The Rug Making Process: Part 2 – Dyeing

Posted on March 5th, 2019 by Joshua Kebabian

Greetings my friends. I hope you all have been keeping well since our last overview of the mapping process. I know some of the terms can be a bit cumbersome, but my hope is to make it all as easy to understand as possible! Now friends, on to our next process – dyeing the yarn.

Dyeing wool in U.P., India

The value of a rug is in large part driven by the look of the final product. This should be obvious; people want to buy rugs that are beautiful looking of course! The dye-master has the extremely important responsibility of getting the colors right. If the shade is off in even just one of eight colors, it can bring the value of the rug down significantly.


The colors of the rugs depend on the dyestuff used. There are two broad categories of dye; natural and synthetic.

Natural dyes

Natural dyes are produced from vegetables, minerals and insects (e.g., cochineal). Despite their beauty and being 100% organic and natural, the cost of running a genuine natural dye production is so high that it is very rare in the rug industry today. Natural dye production is also a method that fewer and fewer manufacturers have expertise in. All of our Ultimate Persian, most of our Bamyan Tribal rugs are vegetable dyed for example, but our Essential Wool collection is not. Also, when it comes to rug programming, i.e. producing a design and colorway over and over again with consistency from rug to rug, the dye-master will have a much easier time with synthetic as opposed to natural dyes. A very important thing to mention is that there are a lot of rug dealers calling rugs “vegetable dyed” that are not. It is tragic that rugs are being misrepresented at such unprecedented levels, especially on the internet today.

Video of John Kebabian with vegetable dye-masters in Pakistan. The yarn is not usually taken out of the dye-pot while dyeing, but it was so nice of them agreeing to show us how it is done and how the process unfolds.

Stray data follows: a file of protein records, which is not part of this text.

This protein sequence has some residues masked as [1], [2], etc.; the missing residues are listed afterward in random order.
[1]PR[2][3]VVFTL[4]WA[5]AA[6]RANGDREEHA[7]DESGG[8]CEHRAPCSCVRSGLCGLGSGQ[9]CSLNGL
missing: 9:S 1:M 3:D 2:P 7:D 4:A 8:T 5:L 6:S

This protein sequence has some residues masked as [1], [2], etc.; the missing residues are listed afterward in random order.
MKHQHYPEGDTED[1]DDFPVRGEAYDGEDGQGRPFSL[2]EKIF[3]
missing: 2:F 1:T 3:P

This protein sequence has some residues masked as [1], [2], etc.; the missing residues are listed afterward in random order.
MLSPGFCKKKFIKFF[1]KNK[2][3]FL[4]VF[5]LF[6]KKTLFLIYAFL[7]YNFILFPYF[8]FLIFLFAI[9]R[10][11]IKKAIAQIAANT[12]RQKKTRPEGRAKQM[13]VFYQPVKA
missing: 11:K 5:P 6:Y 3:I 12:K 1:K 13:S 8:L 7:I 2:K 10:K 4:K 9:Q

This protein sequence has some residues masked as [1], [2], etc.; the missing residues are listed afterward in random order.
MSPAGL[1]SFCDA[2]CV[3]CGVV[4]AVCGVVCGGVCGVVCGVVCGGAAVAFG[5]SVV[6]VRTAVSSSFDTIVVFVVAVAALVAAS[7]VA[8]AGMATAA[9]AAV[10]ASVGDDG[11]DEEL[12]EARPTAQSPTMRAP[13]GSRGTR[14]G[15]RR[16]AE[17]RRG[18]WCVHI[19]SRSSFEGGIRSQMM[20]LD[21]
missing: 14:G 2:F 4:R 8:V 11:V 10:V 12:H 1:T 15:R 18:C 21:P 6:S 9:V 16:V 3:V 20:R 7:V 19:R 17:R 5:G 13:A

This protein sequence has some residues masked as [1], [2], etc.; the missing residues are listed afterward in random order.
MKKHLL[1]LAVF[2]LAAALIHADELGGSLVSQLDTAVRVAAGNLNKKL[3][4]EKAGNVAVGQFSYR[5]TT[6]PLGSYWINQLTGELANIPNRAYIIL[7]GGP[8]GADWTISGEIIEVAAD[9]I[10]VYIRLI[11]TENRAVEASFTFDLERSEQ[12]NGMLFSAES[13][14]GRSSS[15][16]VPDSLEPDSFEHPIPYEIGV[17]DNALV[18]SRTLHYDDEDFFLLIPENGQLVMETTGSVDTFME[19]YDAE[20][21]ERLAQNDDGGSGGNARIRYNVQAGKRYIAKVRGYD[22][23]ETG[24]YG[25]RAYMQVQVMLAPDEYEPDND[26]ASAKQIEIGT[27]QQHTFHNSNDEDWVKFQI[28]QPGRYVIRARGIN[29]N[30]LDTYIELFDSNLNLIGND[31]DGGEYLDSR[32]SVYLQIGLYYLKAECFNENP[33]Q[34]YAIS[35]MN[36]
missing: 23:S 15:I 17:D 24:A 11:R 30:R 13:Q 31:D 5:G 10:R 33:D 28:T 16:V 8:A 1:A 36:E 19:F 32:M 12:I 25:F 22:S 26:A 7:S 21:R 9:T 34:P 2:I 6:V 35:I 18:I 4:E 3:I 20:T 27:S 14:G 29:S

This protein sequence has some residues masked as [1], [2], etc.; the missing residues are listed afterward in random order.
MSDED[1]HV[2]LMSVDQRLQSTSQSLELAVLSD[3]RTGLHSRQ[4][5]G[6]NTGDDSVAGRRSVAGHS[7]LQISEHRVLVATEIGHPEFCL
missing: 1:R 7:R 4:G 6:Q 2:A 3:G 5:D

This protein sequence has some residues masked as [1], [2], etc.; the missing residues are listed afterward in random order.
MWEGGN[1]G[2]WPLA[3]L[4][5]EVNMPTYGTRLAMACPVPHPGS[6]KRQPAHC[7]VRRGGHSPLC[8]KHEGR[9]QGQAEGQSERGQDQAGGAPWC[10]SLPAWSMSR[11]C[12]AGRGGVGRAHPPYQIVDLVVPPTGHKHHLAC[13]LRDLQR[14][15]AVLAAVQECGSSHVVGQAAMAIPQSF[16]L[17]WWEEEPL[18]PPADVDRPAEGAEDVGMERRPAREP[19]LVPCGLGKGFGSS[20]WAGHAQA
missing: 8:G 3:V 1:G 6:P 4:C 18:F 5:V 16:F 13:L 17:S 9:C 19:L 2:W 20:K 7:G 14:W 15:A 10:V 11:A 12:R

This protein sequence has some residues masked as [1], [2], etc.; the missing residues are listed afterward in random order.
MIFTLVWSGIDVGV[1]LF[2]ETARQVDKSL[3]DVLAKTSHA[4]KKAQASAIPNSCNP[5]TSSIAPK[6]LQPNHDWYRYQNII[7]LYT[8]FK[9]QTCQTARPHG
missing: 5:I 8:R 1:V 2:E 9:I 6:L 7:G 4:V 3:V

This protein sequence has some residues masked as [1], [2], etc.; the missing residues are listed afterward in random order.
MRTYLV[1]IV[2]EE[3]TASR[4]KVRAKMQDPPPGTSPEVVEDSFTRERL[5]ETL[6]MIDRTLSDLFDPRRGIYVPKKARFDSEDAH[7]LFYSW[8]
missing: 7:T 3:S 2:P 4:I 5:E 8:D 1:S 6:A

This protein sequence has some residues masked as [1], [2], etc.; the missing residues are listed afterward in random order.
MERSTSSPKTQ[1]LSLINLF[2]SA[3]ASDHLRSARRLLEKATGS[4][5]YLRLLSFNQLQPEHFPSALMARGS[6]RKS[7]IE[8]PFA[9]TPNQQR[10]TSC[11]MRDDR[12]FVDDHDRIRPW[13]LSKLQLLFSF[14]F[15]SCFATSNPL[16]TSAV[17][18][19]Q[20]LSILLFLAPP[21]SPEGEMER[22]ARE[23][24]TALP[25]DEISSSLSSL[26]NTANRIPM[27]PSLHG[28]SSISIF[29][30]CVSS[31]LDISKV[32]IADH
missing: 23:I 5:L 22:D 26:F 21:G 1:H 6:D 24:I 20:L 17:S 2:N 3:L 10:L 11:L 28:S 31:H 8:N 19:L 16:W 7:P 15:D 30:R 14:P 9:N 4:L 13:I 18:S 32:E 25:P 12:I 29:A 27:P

Synthetic dyes

Just because a dye is synthetic does not make it a bad thing. What’s important is the type of synthetic dye usedFor example, all of our synthetic dyed rugs are made with only the best quality chrome dyes. They are azo-free and 100% color fast, i.e. they can be fully soap and water washed without risk of the dyes running. Another advantage of synthetic dyes are that there are colors you can achieve only in synthetic dyes that you could never achieve with 100% natural dyes.

Undyed Wool

Not all rugs are made with dyed yarn. The use of undyed wool can be very effective in achieving an 100% natural, organic look. Undyed wool is obtained straight from the sheep and cleaned before being spun into yarn.

Undyed Ghazni Wool (shown above): Undyed wool is being used in all major rug producing countries. In southern Iran and in Tibetan rugs, carpet makers use undyed wool from white, brown or black sheep; these create designs that produce spotted or splashed effects, mostly achieved through the imperfect blending of unbleached and undyed yarn.
Video above shows banana silk being dyed to match wool yarn


Over time, a quality Oriental rug will retain its beauty, even as natural fading occurs. As time goes by, exposure to air, light, and anything that causes oxidation will cause the colors in the rug to soften. This timeless and antique look is actually something many discerning buyers look for. Of course, if a rug is made with inferior dyes, the colors will not soften beautifully, and instead the colors will fade rapidly, and possibly even change completely.

On the left is a reproduction Serapi vegetable dyed wool rug. On the right is a nineteenth century antique Serapi.

I hope you have enjoyed learning more about rugs. It is such an amazing product, the most amazing product in the world in my opinion! In the next blog post I will be discussing the actual rug weaving, specifically hand knotting.

Be well friends,
Joshua K

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